Male Birth Control: Why is this a foreign concept?

Ever since Charles Goodyear (as in Goodyear tires) invented condoms in 1885, science has been pretty slow to make advances in the male contraceptive department. A man carries enough sperm to impregnate a woman every day for a year but a woman can give birth once every nine months. It only takes one man to produce a lot of human beings, yet the expectation of who will be on birth control has historically fallen to women. 

Hundreds of contraceptive methods are specifically designed for women’s reproductive systems: IUD’s, patches, shots, uterine implants and a thousand different brands of contraceptive pills. Why are men being left out of this? Men only have three options for contraceptive measures: condoms, the pull-out method and vasectomies. But as of recently, the first male hormonal birth control pill has passed it’s first round of clinical tests.

Male contraceptives have been in the developing stages for decades but some products have finally made it to the clinical stages of testing. Intravenous shots, hormone gels and of course, the hormonal birth control pill will be available to men roughly within the next three to five years. Different amounts of Dimethandrolone Undecanoate (DMAU, for short) were administered to 100 men by random assignment and researchers at the University of Washington and LA BioMed Research Institute observed the effects. The respondents took the hormone pill once daily for 28 days and returned to the lab often to have their vitals measured, behavior and mood changes observed and a checkup on their overall well-being. The results indicated that participants who received higher levels of DMAU produced drastically lower levels of sperm concentration than the control group who were given placebo pills.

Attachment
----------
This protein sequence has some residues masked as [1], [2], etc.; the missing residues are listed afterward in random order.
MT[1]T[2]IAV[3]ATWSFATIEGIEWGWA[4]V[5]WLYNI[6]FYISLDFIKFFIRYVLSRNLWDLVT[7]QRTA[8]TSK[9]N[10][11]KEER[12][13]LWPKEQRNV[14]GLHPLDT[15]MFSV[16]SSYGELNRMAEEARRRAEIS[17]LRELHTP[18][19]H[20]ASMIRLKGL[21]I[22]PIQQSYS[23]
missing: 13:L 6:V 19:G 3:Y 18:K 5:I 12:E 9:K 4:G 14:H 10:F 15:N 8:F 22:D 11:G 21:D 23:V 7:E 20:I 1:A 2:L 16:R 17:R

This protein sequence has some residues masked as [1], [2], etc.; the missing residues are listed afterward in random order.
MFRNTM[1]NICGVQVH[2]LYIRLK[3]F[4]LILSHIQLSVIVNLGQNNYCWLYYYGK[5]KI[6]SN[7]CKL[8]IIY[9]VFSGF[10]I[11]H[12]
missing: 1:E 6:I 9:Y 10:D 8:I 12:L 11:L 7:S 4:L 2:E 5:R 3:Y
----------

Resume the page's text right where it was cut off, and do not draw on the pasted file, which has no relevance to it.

Graphic By Claire Bowker




































If you’ve never been prescribed a daily dose of hormonal contraceptive, you’re probably not familiar with the grocery list of side effects that come along with “the pill.” These can include: acne, weight gain, mood and libido fluctuations, night sweats and tiredness, just to name a few. Guys, if you have sisters, girlfriends or even acquaintances who are on birth control, you’ve probably heard a thing or two about the burden of responsibility that comes with popping a tiny pill at the same time every single day. 

If you know a woman taking birth control, go thank her for the courageousness. So many women willingly ingest unnatural amounts of extra hormones and bear the side effects just so we don’t accidentally end up with babies. Ladies are carrying the team. With all this being said, I strongly urge that all men (and women, too) who consider starting hormonal contraceptives to do your own research before starting medications. The long-term effects of hormonal birth control are largely unknown; be sure to separate fact from fiction before you commit to anything that can affect your well-being. 

Manhappenin' Magazine is Kansas State University's student-created lifestyle magazine.


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